Writing in the first person can produce amazing results

Contrary to some critics first person point of view does work. I disagree with those critics (snobs) that argue writing in the first person is a sign of an amateur. 

Writing in the first person is my preferred method. I know, I know, I’m not burning up the NYT Best Seller list. Well, not yet but give me time.  

But there are many famous, and successful authors that have proved those critics wrong.

And those are just a few!

I enjoy writing when writing in the first person more than third person and I seem to write better. Not sure why. Maybe it’s because I like to walk in the protagonist’s shoes, see through their eyes and feel what they feel. Age doesn’t matter to me. At least, I hope not. 

However, on occasion, when I need distance between myself and the protagonist, I switch to the third person. In this instance, I don’t want to feel what my protagonist is feeling. 

If you are like me maybe you need some tips on writing in the first person. I’m always working on improving my craft.

Today I learned a few dos and don’ts of writing in the first person:

  • Don’t just narrate how the character is feeling, involve the reader with the character’s environment.
  • Do put the reader in the character’s mind and body. What the character sees and hears so should the reader.
  • Don’t tell what is seen or heard, avoid words like I saw it puts distance between reader and story.


  • Do – write small. This has become my new mantra, meaning no detail is too small to develop.
  • Don’t skip the small stuff, it might prove important later. If not, you can cut it out and leave it on the editing floor.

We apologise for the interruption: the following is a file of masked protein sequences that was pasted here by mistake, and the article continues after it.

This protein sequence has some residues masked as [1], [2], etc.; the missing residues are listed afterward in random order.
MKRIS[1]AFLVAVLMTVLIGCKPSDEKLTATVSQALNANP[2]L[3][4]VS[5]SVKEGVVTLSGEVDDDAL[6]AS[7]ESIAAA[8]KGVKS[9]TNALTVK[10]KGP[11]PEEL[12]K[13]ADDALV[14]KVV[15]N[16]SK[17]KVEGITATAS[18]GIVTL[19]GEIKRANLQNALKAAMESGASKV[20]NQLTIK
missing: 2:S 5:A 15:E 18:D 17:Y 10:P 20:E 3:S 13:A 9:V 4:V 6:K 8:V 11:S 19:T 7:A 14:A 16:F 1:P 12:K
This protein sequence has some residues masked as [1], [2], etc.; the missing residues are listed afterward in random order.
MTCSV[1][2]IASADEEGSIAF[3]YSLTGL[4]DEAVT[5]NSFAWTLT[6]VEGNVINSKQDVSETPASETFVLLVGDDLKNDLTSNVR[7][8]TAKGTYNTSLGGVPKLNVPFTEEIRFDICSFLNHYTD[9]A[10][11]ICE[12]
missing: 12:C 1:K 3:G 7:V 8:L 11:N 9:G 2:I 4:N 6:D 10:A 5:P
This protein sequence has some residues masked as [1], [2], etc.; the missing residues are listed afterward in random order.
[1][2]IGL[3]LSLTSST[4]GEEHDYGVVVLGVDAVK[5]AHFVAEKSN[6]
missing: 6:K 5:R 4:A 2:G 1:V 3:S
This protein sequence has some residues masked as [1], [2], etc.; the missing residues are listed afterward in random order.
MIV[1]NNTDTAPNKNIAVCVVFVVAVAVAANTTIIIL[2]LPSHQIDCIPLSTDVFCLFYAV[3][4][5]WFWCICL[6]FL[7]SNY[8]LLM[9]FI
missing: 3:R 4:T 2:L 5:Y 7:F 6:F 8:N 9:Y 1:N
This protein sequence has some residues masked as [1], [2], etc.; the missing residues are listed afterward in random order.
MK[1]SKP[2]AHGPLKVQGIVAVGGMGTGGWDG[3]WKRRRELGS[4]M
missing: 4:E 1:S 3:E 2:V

• Do avoid passive narration. 
  • Do catch the reader up on past events up quickly and succinctly. Background of the character is important but no need to drag it out.
  • Do maintain a variety of self-expression that helps increase a sense that the character is real.
  • Do make sure the character’s personality is consistent with story background and class.

Want to know where here I got these great tips?

From Bridget over at Now Novel.

Click the link below to read her post for more.

First person narrative: 7 tips for writing great narrators 

Which point of view do you prefer to write in?

Do you agree with the critics?

Thanks for stopping by my blog.
You can find me on Twitter @jeancogdell, Facebook at jean.cogdell and Amazon.com, stop by and say hey! Please remember to click and share this post with your Twitter peeps and Facebook fans.



41 thoughts on “Writing in the first person can produce amazing results

  1. Since most of what I write is for my personal blog, I tend to feel most comfortable writing in the first person. I’ve often thought it might be fun to write a blog post about myself in the third person, but I’ve never had the time to do the idea justice, sadly.

    Liked by 1 person